Chapter 2 The New Left: Beyond Stalinism and social democracy? (pp. 45-61) Paul Blackledge
According to Blackledge “The British New Left emerged in 1956 as a response to a global ideological crisis that opened with Khrushchev’s secret speech, but which came to fruition when the revolutionary workers’ movement in Hungary was suppressed by Russian tanks on the same weekend that Anglo-French troops invaded Egypt. Together these events created a space for a critique of the world system as a totality”.
An alternative scenario is that the collapse of Stalinism and Khrushchev's secret speech condemning Stalin caught the majority of the pseudo-left groups by surprise and unprepared. The majority of these groups had adapted their politics on the basis that the Stalinist regimes would last forever and that Stalinism would dominate world politics for a long time to come.
The most open expression of this accommodation was the development of Pabloism. "Pabloism replaced the Trotskyist movement’s characterisation of Stalinism as counterrevolutionary with a theory that attributed to the Kremlin bureaucracy and its agencies a historically progressive and revolutionary role. Rather than working for the overthrow of the Stalinist regimes in a series of political revolutions, the Pabloites foresaw a process of bureaucratic self-reform, with Trotskyists acting as advisers to the Stalinist leaders, urging them toward a more left-wing course. The “deformed workers states” of Eastern Europe, ruled by the local Stalinist agents of the Kremlin regime, were destined, according to Pablo and Mandel, to last for centuries. .
It is no surprise that Blackledge in this chapter at no point discusses the analysis put forward by the orthodox Trotskyist group The socialist labour League (SLL).
Blackledge spends much time Discussing Edward P Thompson’s response to the crisis of Stalinism. Thompson spent most of his academic career distancing himself from his life in the British Communist Party. His criticism of Stalinism was not from an orthodox Marxist position. Instead, he advocated a “socialist humanism” approach. Thompson at an early age rejected classical Marxism represented by Leon Trotsky despite later breaking with Stalinism it is clear that Thompsons ’subsequent historical and political writings to a lesser extent were still imbued with Stalinist influences.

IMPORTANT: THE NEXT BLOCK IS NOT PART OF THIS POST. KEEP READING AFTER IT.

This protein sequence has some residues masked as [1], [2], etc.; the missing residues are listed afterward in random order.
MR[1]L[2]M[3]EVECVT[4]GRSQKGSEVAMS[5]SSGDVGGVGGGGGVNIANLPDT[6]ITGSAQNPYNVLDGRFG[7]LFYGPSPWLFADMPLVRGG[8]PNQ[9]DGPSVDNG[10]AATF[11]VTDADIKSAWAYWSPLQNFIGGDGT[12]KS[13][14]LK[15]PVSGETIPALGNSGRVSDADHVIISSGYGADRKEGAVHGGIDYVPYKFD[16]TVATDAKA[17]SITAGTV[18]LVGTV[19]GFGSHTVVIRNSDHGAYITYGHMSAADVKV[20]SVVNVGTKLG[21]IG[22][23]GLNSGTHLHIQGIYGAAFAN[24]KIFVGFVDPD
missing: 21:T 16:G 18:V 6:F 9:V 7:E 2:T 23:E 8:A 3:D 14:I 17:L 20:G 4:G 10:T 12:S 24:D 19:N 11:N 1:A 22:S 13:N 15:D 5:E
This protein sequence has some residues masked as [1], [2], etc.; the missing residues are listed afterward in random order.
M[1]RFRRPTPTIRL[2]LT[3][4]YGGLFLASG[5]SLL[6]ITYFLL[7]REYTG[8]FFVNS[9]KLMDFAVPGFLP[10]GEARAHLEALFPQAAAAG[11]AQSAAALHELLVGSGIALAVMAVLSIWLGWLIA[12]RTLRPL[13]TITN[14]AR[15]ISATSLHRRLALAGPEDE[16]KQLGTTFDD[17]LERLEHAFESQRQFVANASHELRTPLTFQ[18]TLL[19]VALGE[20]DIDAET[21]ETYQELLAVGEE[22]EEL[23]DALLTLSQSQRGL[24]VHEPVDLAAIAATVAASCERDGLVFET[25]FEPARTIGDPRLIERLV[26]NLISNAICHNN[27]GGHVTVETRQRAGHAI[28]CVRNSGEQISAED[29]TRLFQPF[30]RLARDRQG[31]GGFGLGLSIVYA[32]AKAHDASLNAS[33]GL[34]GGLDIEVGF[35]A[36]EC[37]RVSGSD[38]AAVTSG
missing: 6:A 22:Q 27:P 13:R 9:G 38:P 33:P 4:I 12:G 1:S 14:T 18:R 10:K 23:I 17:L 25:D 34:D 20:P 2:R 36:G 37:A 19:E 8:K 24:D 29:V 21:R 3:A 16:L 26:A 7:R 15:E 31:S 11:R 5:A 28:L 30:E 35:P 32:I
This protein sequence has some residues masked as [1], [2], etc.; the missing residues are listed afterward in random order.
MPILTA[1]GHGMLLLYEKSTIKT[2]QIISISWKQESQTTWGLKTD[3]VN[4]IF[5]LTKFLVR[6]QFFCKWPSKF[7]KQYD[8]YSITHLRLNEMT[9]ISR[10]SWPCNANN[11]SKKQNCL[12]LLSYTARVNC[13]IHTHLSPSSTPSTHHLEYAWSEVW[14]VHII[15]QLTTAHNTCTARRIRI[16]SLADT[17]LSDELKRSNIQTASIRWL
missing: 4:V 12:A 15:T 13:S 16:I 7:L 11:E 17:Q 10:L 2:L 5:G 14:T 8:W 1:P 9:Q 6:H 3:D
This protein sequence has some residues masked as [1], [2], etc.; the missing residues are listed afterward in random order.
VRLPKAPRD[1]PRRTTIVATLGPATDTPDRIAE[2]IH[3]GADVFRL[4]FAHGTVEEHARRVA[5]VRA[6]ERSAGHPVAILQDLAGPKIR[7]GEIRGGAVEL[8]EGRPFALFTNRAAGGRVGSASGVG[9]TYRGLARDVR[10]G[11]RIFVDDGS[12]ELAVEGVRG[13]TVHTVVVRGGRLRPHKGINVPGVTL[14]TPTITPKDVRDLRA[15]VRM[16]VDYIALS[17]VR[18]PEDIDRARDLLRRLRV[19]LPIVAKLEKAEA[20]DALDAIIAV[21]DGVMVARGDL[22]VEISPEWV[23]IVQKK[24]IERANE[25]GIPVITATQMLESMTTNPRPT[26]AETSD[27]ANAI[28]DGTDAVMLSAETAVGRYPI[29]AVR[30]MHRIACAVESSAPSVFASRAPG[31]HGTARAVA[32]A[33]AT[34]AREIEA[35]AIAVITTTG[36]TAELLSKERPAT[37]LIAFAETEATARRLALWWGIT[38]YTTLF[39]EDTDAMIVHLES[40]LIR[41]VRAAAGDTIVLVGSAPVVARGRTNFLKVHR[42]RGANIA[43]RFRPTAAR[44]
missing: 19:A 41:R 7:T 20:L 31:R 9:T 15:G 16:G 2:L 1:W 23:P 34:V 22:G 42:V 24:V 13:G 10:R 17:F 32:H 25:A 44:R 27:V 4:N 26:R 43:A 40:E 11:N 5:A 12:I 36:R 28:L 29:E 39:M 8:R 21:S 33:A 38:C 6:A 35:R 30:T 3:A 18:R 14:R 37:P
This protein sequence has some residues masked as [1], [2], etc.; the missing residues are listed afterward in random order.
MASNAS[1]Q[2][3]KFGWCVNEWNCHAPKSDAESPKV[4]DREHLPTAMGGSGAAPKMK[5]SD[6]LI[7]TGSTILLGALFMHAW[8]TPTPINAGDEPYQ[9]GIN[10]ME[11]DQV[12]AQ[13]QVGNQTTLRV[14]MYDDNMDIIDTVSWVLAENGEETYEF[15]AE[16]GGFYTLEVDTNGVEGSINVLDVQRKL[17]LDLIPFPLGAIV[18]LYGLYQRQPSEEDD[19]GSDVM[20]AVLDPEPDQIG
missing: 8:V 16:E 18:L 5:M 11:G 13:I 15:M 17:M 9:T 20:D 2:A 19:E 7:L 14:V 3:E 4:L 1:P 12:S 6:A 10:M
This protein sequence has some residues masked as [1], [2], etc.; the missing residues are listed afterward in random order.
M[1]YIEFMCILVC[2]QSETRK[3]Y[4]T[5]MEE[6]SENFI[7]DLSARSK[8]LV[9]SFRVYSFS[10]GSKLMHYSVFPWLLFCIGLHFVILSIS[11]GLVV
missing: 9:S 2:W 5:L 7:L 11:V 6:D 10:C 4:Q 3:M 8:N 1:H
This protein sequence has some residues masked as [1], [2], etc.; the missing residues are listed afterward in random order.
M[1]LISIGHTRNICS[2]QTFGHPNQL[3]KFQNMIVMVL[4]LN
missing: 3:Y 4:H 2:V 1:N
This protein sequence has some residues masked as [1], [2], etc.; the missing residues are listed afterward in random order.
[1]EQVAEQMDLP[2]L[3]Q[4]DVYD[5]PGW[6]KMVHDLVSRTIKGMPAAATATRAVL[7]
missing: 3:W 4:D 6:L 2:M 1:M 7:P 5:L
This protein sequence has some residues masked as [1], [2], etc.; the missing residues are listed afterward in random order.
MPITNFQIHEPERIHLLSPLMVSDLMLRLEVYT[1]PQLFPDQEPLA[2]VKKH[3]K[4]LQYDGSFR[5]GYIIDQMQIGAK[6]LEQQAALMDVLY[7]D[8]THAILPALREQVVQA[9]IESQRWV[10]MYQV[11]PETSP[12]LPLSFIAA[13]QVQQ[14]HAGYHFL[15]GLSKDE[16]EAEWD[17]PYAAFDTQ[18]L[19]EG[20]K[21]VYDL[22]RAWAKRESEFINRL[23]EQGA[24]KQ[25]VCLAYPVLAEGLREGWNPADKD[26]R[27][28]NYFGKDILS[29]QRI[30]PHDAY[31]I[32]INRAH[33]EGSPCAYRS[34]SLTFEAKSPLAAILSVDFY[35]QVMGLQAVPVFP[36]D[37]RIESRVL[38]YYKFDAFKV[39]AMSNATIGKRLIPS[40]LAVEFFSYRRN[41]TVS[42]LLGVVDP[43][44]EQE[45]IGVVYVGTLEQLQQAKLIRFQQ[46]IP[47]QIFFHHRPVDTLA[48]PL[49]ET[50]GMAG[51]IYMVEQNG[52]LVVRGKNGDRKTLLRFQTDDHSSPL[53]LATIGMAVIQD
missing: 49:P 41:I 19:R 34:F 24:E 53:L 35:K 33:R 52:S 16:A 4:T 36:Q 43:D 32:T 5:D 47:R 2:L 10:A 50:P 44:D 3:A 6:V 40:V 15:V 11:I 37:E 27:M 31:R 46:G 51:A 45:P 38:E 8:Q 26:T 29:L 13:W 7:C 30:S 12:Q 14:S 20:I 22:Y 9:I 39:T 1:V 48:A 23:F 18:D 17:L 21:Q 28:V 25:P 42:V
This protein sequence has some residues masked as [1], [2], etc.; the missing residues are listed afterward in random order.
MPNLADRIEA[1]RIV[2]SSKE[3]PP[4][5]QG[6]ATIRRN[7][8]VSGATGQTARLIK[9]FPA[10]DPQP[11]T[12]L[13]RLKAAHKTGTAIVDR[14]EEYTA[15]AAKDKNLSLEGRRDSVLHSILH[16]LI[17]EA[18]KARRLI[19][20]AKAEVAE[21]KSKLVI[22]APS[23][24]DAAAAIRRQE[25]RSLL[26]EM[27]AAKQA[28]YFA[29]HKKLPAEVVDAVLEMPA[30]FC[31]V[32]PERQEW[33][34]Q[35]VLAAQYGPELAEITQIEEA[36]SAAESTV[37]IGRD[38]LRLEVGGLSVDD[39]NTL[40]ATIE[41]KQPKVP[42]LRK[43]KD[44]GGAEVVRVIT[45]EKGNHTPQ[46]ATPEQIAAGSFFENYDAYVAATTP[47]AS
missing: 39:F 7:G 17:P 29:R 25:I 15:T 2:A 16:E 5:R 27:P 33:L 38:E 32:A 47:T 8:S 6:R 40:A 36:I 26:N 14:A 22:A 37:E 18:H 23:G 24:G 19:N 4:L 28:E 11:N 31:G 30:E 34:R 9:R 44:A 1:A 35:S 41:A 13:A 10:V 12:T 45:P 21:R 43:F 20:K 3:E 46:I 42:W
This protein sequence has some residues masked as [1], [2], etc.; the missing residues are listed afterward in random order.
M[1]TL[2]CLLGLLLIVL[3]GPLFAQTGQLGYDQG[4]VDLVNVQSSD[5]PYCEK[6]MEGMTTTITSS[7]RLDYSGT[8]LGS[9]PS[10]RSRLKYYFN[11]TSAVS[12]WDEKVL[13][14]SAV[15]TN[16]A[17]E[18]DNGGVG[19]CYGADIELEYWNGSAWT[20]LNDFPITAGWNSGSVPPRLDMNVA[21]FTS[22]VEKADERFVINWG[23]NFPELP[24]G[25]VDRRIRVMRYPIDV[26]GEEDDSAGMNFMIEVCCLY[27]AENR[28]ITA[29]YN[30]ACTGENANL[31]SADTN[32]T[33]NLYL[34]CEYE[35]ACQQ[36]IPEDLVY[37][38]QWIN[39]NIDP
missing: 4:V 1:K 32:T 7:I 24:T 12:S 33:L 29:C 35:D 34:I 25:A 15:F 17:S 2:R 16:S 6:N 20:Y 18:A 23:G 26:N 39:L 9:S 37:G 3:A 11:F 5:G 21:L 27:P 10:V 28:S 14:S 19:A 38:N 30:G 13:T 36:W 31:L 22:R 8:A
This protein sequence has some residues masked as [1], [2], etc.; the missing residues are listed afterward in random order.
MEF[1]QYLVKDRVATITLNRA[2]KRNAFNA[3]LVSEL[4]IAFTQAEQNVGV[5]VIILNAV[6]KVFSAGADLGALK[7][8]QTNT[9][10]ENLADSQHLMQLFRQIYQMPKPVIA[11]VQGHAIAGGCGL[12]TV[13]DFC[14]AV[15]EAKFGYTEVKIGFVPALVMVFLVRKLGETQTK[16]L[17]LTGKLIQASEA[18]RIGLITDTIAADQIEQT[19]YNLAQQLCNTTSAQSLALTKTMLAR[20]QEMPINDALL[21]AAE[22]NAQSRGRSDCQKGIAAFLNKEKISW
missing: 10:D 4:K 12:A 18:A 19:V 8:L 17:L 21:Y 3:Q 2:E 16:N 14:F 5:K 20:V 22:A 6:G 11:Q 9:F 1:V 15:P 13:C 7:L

While the Communist Party of Britain did attract a large number of distinguished historians, this was still an appalling training school and E P Thompson never entirely abandoned all that he learned there.
For the orthodox Marxists or Trotskyists in the Fourth International which was led in Britain by Gerry Healy of the Socialist Labour League (SLL), the crisis within the British Communist party was an opportunity to insist on the counter-revolutionary nature of Stalinism. Many of the best figures from the CP — Cliff Slaughter, Tom Kemp and Peter Fryer were won to orthodox or classical Marxism.
Thompson was not one of them despite being portrayed as being at the centre of a “Marxist revival.” Marxists inside the SLL were hostile to the New Reasoner’s politics but were open to debate. In an article from Labour Review October –November 1959 Healy was mindful of the sharp polemics that Thompson had been involved in sought in his article called - The New left Must Look to the Working Class to open a debate with Thompson and his supporters.
Healy did not mince his words when he said “What strikes one immediately on reading E P Thompson’s article is that he entirely omits the working class; consequently there is no attempt to analyse the relationship between the left of today and the working class. One would imagine that the New Left had just arrived and existed in a world of its own. The opposite, of course, is the case. The New Left is not just a grouping of people around some new ideas that they have developed independently. This new development on the left reflects a particular phase in the elaboration of the crisis of capitalism, which for socialists is the crisis of the working class movement. Like movements among intellectuals and students in the past, the recent emergence of the new left is the advance warning of a resurgence of the working class as an active political force in Britain. The crisis which is the basis of such action finds its first reflection in the battle of ideas.”
From the early years of Thompson’s magazine New Reasoner, it was clear that he did not intend to have a debate with the Trotskyists. Despite Healy trying to have cordial relations with Thompson and his supporters it became increasingly clear that Thompson did not see the Trotskyist’s around Healy as being a part of the working class. Healy’s response was to say that “Comrade Thompson seems to have cast away all the luggage, he was equipped within the Communist Party except one soiled old suitcase labelled anti-Trotskyism.” Thompson’s response to the SLL was to accuse it of factionalism. An epithet I might add that has been levelled at the Trotskyist movement throughout its history.